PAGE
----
Aydin, P., O. Oram, A. Akman, and D. Dursun. “Effect of Wind Instrument Playing on Intraocular Pressure.” Journal of Glaucoma 9 (August 2000): 322-24.
Results from a study of twenty-four healthy university musicians who were measured for intraocular pressure before and after playing a ninety minute Wagner rehearsal. Results showed that wind instrument playing may significantly increase intraocular pressure.
Dawson, William. “Ask the Doctor: Keeping Your Eyes on the Music.” The Double Reed 32, no. 1 (2009): 104-106.
A reprint of: “Ask the Doctor: Seeing and Playing.” The Double Reed 23, no. 2 (2000): 71-72. Though less common, eye health, problems, and corrections can be an issue for double reed musicians. Amongst those challenges are refraction problems (nearsightedness, farsightedness, and astigmatism), vision loss in maturity, and environmental issues.
Dawson, William. “Ask the Doctor: Seeing and Playing.” The Double Reed 23, no. 2 (2000): 71-72.
Though less common, eye health, problems, and corrections can be an issue for double reed musicians. Amongst those challenges are refraction problems (nearsightedness, farsightedness, and astigmatism), vision loss in maturity, and environmental issues.
Iltis, Peter. “Medical and Scientific Issues- Horn Playing and Glaucoma: Are They Linked?” The Horn Call 43 (May 2013): 35-37.
Iltis attempts to clarify concern about the link between playing high pressure wind instruments, specifically referencing oboists, and the development glaucoma. The anatomy of the eye and the effect of intraocular pressure is explored. He compiles previous studies on the topic and assesses risk.
Sbeity, Zaher H., and Ahmad M. Mansour. “Recurrent Retinal Vein Occlusion after Playing a Wind Instrument.” Graefe’s Archive for Clinical and Experimental Opthamology 242 (2004): 428-31.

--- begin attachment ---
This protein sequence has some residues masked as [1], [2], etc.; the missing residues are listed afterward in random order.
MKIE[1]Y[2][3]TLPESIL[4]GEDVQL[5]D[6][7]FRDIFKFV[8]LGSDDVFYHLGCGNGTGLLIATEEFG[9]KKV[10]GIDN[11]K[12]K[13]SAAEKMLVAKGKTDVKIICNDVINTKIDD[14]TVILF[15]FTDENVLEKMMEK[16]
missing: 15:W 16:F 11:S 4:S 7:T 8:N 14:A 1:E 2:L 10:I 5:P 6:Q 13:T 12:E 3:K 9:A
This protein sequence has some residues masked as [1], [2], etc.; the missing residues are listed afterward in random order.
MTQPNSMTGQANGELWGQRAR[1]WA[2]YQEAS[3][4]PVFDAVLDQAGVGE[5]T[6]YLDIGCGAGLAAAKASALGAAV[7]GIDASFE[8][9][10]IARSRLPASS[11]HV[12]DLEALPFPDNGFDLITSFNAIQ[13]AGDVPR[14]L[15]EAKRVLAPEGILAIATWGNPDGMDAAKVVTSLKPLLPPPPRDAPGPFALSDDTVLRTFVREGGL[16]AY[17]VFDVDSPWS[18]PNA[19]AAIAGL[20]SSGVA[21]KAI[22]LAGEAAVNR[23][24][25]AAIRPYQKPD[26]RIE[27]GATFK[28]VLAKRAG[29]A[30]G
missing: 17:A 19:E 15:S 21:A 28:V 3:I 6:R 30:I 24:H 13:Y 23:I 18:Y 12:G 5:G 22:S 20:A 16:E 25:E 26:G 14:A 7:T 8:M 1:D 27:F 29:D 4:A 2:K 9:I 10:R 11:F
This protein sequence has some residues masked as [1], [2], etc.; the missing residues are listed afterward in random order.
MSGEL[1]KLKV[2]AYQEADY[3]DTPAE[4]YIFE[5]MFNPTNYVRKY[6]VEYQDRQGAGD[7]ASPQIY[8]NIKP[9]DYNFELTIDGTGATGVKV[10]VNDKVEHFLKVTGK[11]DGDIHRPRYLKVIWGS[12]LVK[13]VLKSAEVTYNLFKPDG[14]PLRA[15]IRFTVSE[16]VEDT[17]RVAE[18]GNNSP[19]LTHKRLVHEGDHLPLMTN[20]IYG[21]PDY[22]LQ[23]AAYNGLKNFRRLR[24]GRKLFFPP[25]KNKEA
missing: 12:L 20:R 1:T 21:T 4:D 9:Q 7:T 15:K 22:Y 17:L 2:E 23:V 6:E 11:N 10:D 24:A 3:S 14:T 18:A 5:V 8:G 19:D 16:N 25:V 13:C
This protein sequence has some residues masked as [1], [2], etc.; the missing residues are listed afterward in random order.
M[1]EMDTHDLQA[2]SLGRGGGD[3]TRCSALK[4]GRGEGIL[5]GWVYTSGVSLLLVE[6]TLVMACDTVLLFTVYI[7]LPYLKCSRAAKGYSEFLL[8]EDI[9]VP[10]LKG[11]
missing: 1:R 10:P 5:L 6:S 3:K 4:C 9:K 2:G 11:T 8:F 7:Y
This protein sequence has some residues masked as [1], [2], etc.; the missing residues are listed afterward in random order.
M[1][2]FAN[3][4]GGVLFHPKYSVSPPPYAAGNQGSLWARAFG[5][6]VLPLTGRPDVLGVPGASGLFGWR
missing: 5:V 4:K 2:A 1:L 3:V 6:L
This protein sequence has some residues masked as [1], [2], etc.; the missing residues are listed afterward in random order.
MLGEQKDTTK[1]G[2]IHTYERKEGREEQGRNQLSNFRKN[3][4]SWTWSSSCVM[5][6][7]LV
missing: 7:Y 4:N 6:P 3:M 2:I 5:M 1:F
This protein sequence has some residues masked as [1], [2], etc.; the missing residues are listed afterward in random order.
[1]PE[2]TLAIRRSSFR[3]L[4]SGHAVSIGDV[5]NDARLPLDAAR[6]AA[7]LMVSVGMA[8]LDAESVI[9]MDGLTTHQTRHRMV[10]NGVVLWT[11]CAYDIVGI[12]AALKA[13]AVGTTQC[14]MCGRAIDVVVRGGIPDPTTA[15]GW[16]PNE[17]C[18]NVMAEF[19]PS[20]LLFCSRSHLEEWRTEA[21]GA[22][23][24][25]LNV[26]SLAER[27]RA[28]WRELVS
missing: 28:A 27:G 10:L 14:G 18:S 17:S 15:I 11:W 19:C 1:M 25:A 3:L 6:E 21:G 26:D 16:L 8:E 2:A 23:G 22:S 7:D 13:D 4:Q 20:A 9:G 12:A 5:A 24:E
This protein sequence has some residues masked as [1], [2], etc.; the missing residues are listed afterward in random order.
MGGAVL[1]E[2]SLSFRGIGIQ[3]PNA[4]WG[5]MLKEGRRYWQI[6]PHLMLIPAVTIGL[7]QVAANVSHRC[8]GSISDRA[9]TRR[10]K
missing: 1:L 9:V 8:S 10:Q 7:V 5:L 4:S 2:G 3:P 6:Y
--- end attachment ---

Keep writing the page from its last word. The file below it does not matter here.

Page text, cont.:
The effects of playing a high-pressure wind instrument are explored in regards Valsalva-like maneuver with forced exhalation against the closed glottis, similar to what is experienced when coughing or lifting heavy objects. Photographs of the nerves in the eye before and after playing which show nerve fiber hemorrhage. Concludes that retinal vein occlusion can be irreversible and occur after playing a strenuous piece on a high-resistance wind instrument. Test results limited, only performed one patient.
Schmidtmann, Gunnar, Susanne Jahnke, Egbert J. Seidel, Wolfgang Sickenberger, and Hans-Jrgen Grein. “Intraoccular Pressure Fluctuations in Professional Brass and Woodwind Musicians during Common Playing Conditions.” Graefe’s Archive for Clinical and Experimental Opthamology 249 (2011): 895-901.
The authors investigated the effects of intraocular pressure and blood pressure when professional wind musicians played their instruments. Playing tones on high resistance woodwind and brass instruments does temporarily raise both IOC and BP. Concluded that daily exposure over time could increase risk for developing glaucoma.
Schuman, Joel S., Emma Craig Massicotte, Shannon Connolly, Ellen Hertzmark, Bhaskar Mukherji, and Mandi Z. Kunen. “Increased Intraocular Pressure and Visual Field Defects in High Resistance Wind Instrument Players.” Ophthalmology 107, no. 1 (2000): 127-33.
An investigation to ascertain whether playing high resistance wind instruments elevates intraocular pressure and establish whether there is a greater incidence of glaucoma. Short term visual field loss while playing recognized, the incidence within the group was small, and the extensiveness of damage was found to relate to the number of hours played.